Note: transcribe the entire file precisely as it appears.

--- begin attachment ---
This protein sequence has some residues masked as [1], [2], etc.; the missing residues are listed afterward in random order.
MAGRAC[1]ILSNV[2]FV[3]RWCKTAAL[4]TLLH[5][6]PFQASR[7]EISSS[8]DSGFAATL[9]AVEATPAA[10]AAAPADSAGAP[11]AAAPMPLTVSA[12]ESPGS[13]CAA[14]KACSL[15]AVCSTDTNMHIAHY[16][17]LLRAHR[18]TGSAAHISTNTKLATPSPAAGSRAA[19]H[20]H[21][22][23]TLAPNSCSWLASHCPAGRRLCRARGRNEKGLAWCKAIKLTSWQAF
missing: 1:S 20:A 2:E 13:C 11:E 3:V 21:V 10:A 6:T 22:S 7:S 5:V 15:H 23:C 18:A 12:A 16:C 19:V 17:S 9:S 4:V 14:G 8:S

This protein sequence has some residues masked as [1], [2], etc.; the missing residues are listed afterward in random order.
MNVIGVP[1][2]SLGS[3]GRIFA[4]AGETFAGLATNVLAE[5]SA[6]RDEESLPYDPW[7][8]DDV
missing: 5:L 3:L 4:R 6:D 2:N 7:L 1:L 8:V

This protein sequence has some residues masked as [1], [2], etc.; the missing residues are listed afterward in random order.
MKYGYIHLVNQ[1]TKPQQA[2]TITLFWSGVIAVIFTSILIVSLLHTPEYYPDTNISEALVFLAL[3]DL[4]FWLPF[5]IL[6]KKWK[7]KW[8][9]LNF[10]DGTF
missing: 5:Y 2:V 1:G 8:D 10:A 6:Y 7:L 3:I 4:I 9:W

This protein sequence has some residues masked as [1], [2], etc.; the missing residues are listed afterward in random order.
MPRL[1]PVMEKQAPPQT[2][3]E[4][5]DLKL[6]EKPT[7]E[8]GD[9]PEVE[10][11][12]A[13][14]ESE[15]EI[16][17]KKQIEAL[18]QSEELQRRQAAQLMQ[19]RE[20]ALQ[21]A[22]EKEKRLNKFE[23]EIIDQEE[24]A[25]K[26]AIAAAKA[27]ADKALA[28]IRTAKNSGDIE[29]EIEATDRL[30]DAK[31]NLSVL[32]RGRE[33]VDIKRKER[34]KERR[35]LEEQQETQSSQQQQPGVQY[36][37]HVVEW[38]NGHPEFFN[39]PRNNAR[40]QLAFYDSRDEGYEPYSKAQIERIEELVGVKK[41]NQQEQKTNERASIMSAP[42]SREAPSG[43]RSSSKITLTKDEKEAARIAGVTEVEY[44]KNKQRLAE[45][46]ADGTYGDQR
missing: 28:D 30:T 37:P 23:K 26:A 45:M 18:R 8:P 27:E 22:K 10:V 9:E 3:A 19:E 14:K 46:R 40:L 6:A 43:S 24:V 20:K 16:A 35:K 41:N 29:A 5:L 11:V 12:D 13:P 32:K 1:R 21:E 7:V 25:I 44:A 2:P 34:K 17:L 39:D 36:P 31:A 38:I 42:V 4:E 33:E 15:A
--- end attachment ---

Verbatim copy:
This protein sequence has some residues masked as [1], [2], etc.; the missing residues are listed afterward in random order.
MAGRAC[1]ILSNV[2]FV[3]RWCKTAAL[4]TLLH[5][6]PFQASR[7]EISSS[8]DSGFAATL[9]AVEATPAA[10]AAAPADSAGAP[11]AAAPMPLTVSA[12]ESPGS[13]CAA[14]KACSL[15]AVCSTDTNMHIAHY[16][17]LLRAHR[18]TGSAAHISTNTKLATPSPAAGSRAA[19]H[20]H[21][22][23]TLAPNSCSWLASHCPAGRRLCRARGRNEKGLAWCKAIKLTSWQAF
missing: 1:S 20:A 2:E 13:C 11:E 3:V 21:V 10:A 6:T 22:S 7:S 5:V 15:H 23:C 18:A 12:A 16:C 19:V 17:S 9:S 4:V 14:G 8:S

This protein sequence has some residues masked as [1], [2], etc.; the missing residues are listed afterward in random order.
MNVIGVP[1][2]SLGS[3]GRIFA[4]AGETFAGLATNVLAE[5]SA[6]RDEESLPYDPW[7][8]DDV
missing: 5:L 3:L 4:R 6:D 2:N 7:L 1:L 8:V

This protein sequence has some residues masked as [1], [2], etc.; the missing residues are listed afterward in random order.
MKYGYIHLVNQ[1]TKPQQA[2]TITLFWSGVIAVIFTSILIVSLLHTPEYYPDTNISEALVFLAL[3]DL[4]FWLPF[5]IL[6]KKWK[7]KW[8][9]LNF[10]DGTF
missing: 5:Y 2:V 1:G 8:D 10:A 6:Y 7:L 3:I 4:I 9:W

This protein sequence has some residues masked as [1], [2], etc.; the missing residues are listed afterward in random order.
MPRL[1]PVMEKQAPPQT[2][3]E[4][5]DLKL[6]EKPT[7]E[8]GD[9]PEVE[10][11][12]A[13][14]ESE[15]EI[16][17]KKQIEAL[18]QSEELQRRQAAQLMQ[19]RE[20]ALQ[21]A[22]EKEKRLNKFE[23]EIIDQEE[24]A[25]K[26]AIAAAKA[27]ADKALA[28]IRTAKNSGDIE[29]EIEATDRL[30]DAK[31]NLSVL[32]RGRE[33]VDIKRKER[34]KERR[35]LEEQQETQSSQQQQPGVQY[36][37]HVVEW[38]NGHPEFFN[39]PRNNAR[40]QLAFYDSRDEGYEPYSKAQIERIEELVGVKK[41]NQQEQKTNERASIMSAP[42]SREAPSG[43]RSSSKITLTKDEKEAARIAGVTEVEY[44]KNKQRLAE[45][46]ADGTYGDQR
missing: 28:D 30:T 37:P 23:K 26:A 45:M 18:R 8:P 27:E 22:K 10:V 9:E 3:A 19:E 14:K 46:R 40:L 6:A 43:S 24:V 20:K 16:A 35:K 41:N 29:A 5:L 11:V 12:D 13:P 32:K 1:R 21:E 7:V 25:I 44:A 2:P 34:K 17:L 39:D 36:P 31:A 38:I 42:V 4:E 33:E 15:A